advertisement
Question
Posted by: Me | 2010/10/06

Cymbalta

Hi Doc,

I''ve been on Cymbalta for the last 2 years, after I developed depression and anxiety (death of 2 very close family members).

As you know, it''s now the cheapest medication, and my medical aid (Fedhealth) refused to put it on chronic. So my day to day benefits have been depleted.

So I''ve been unable to refill my prescription, and I''ve been without my medication for about 6 days.
The withdrawal symptoms have been terrible!
Nightmares, brain zaps, foggy brain etc. etc.
I also can''t afford to go see my psychiatrist...

So what do I do?

Not what you were looking for? Try searching again, or ask your own question
Our expert says:
Expert ImageCyberShrink

Antidepresant medicines can be really useful in treating 'chemical" depressions, that is, those which arise in a susceptible person without any major tragic external event to trigger it off. Where there are real and active external issues causing a depression, they really need to be dealt with by counselling as well, and medication alone might not be entirely effective.
I have not heard of Cymbalta being "the cheapest medicine" for depression, and thought it was rather expensive, especially as it is relatively new, compared with other effective ADs which are available in generic ( cheaper but equivalent ) forms. I wonder whether your price information is accurate.
I can understand why a medical aid would not be keen to put an expensive medication on a list to make it freelly available, when there are cheaper and similarly effective alternatives.
But I would have expected your psychiatrist to have been more helpful about all this - to have been certain about both the real price and about what would and would not be covered by your medical aid. If he/she really believed there were excellent reasons for you to take only this particular medicine, he/she should have been writing to the medical aid asking for a special allowance to be maid for you to remain on it. Or changing you to a different but similar med which WOULD be provided by the medical aid. He/she shouldn'y have let you use up your available coverage without resolving this issue.
The sort of withdrawal symptoms you describe are well recognized. They can often be avoided by slow withdrawal of the medicine ( one often does not, after an initial episode of depression, need to remain on the med for longer than a year ) ; and if that caused significiant problems, he/she could have stitched you to something different, as I have said.
Fortunately these unpleasant withdrawal symptoms usualyl don't last for more than a week to 10 days, so they may stop soon. Otherwise they are best managed by starting on at least an AD with similar chemical effects, such as generic Cilift, for the time being.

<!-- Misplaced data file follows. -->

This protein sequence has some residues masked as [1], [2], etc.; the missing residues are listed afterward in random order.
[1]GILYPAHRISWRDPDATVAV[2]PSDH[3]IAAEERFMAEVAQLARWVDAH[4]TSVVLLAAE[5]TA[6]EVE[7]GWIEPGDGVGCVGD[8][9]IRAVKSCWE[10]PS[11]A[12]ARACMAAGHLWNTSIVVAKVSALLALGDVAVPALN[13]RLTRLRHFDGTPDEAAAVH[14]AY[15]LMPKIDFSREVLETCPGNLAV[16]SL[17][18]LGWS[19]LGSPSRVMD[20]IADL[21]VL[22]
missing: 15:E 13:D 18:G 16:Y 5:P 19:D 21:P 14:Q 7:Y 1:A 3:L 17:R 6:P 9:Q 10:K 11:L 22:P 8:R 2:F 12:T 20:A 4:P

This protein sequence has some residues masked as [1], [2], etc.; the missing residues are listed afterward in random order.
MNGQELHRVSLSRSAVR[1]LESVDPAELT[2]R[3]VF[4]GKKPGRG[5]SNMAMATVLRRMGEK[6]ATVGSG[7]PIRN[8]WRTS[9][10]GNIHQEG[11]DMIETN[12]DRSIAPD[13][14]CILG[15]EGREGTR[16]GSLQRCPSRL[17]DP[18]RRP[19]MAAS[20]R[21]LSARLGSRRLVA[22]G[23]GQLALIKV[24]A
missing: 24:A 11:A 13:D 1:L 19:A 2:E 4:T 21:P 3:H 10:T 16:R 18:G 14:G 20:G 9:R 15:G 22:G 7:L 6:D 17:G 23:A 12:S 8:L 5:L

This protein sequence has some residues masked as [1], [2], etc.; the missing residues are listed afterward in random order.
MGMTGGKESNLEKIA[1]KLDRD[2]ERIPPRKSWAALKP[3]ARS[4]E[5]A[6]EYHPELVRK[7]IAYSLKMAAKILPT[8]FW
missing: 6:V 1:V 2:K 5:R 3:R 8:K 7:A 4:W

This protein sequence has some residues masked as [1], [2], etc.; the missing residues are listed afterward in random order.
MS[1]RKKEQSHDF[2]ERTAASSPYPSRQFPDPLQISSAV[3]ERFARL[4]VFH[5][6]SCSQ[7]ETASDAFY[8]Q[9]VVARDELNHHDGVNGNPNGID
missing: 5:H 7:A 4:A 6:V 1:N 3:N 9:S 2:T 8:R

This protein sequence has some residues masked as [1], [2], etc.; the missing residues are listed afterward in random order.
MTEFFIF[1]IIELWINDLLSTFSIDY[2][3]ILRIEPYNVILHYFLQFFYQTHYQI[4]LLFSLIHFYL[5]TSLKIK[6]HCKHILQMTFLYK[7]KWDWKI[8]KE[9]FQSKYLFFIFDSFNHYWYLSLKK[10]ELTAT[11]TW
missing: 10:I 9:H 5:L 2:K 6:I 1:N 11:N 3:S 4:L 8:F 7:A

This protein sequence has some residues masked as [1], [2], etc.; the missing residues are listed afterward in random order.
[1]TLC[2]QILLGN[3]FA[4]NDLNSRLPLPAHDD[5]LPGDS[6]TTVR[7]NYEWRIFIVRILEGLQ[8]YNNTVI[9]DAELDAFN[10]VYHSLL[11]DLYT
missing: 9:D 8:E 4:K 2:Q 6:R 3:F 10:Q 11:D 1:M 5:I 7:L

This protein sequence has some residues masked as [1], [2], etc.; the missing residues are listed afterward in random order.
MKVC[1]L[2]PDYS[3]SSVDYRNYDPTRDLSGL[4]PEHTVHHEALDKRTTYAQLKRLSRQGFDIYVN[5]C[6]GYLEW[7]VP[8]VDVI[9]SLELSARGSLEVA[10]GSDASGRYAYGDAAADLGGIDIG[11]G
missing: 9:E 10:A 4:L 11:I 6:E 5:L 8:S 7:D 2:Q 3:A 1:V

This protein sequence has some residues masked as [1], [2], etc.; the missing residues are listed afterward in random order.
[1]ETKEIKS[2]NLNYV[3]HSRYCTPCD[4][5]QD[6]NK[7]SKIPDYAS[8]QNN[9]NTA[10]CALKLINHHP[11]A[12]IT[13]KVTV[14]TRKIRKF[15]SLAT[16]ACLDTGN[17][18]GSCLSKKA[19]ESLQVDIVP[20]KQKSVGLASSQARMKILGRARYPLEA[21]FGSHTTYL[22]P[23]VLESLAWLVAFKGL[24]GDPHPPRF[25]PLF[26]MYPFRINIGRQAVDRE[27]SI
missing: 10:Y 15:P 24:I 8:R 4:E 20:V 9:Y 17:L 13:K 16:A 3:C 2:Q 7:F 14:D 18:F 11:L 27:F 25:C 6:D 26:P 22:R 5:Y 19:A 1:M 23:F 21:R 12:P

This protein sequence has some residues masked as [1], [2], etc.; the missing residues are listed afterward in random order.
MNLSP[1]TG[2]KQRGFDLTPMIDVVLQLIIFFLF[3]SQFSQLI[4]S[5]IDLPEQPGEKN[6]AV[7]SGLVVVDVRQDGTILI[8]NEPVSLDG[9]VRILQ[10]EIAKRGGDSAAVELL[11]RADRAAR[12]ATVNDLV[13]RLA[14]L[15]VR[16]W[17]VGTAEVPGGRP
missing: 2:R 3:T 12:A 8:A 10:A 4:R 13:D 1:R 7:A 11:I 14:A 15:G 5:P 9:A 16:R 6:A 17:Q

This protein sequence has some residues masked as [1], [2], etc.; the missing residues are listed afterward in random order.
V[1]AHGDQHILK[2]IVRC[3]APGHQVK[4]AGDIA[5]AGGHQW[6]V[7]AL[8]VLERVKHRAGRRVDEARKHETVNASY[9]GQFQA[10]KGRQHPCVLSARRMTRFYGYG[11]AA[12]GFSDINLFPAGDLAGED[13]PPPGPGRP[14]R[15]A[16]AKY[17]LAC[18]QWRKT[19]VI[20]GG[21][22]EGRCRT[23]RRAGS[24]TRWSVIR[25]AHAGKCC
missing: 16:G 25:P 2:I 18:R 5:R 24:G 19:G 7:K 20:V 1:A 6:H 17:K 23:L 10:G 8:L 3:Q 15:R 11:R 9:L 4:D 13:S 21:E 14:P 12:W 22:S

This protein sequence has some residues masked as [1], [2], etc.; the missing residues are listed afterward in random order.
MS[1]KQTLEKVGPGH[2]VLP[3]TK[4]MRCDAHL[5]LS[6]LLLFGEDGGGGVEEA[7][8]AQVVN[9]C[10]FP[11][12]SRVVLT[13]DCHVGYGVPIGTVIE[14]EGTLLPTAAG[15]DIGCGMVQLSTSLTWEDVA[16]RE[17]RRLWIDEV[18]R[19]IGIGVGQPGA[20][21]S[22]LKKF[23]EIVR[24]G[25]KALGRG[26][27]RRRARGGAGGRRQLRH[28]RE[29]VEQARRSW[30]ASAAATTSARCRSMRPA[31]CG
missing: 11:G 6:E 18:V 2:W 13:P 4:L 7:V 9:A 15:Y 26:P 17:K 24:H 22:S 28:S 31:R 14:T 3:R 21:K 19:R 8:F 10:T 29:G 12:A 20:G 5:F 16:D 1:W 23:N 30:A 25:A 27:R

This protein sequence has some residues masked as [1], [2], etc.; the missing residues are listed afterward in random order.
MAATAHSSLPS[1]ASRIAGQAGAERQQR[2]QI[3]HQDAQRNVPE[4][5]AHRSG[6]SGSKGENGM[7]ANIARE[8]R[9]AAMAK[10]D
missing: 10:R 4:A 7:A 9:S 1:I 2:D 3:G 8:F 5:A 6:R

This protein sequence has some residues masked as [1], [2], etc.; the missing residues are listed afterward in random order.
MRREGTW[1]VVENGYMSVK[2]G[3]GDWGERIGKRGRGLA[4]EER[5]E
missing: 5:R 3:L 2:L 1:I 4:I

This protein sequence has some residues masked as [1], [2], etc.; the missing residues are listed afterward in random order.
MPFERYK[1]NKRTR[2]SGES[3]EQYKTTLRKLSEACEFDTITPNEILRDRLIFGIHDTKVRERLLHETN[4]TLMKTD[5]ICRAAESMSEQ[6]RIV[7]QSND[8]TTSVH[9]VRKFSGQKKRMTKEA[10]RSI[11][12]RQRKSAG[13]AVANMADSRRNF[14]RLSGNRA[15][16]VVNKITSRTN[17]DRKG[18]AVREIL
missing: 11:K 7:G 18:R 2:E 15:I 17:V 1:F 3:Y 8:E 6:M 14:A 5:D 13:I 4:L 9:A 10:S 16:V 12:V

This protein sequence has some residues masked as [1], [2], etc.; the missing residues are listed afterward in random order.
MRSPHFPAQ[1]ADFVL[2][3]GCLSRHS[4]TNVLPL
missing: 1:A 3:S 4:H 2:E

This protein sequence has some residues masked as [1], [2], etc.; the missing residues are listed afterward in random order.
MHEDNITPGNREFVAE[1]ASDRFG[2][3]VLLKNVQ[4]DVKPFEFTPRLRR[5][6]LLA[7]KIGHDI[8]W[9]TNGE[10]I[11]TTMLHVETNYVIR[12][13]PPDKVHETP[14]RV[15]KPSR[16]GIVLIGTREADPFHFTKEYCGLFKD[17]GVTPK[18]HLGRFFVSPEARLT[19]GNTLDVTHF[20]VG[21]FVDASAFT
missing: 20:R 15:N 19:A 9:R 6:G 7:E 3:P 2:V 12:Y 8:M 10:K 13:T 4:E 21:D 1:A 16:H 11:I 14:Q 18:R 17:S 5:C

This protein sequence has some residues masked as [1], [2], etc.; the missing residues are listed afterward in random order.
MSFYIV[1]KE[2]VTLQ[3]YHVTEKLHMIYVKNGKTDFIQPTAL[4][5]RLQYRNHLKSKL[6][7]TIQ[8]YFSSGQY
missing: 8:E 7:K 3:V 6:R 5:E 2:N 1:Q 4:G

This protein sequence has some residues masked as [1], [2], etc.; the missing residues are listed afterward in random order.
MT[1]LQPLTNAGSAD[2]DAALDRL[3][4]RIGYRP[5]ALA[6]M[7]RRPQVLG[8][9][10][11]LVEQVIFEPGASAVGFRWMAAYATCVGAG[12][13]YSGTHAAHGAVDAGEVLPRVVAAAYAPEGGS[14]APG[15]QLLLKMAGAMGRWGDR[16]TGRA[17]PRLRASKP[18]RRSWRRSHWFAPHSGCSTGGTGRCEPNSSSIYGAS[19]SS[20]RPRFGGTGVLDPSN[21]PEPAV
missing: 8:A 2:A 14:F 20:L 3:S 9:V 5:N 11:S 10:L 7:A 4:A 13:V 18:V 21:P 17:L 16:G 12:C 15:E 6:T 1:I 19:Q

The information provided does not constitute a diagnosis of your condition. You should consult a medical practitioner or other appropriate health care professional for a physical exmanication, diagnosis and formal advice. Health24 and the expert accept no responsibility or liability for any damage or personal harm you may suffer resulting from making use of this content.

1
Our users say:
Posted by: cybershrink | 2010/10/06

Antidepresant medicines can be really useful in treating 'chemical" depressions, that is, those which arise in a susceptible person without any major tragic external event to trigger it off. Where there are real and active external issues causing a depression, they really need to be dealt with by counselling as well, and medication alone might not be entirely effective.
I have not heard of Cymbalta being "the cheapest medicine" for depression, and thought it was rather expensive, especially as it is relatively new, compared with other effective ADs which are available in generic ( cheaper but equivalent ) forms. I wonder whether your price information is accurate.
I can understand why a medical aid would not be keen to put an expensive medication on a list to make it freelly available, when there are cheaper and similarly effective alternatives.
But I would have expected your psychiatrist to have been more helpful about all this - to have been certain about both the real price and about what would and would not be covered by your medical aid. If he/she really believed there were excellent reasons for you to take only this particular medicine, he/she should have been writing to the medical aid asking for a special allowance to be maid for you to remain on it. Or changing you to a different but similar med which WOULD be provided by the medical aid. He/she shouldn'y have let you use up your available coverage without resolving this issue.
The sort of withdrawal symptoms you describe are well recognized. They can often be avoided by slow withdrawal of the medicine ( one often does not, after an initial episode of depression, need to remain on the med for longer than a year ) ; and if that caused significiant problems, he/she could have stitched you to something different, as I have said.
Fortunately these unpleasant withdrawal symptoms usualyl don't last for more than a week to 10 days, so they may stop soon. Otherwise they are best managed by starting on at least an AD with similar chemical effects, such as generic Cilift, for the time being.

Reply to cybershrink

Have your say

Thanks for commenting! Your comment will appear on the site shortly.
Thanks for commenting! Your comment will appear on the site shortly.
advertisement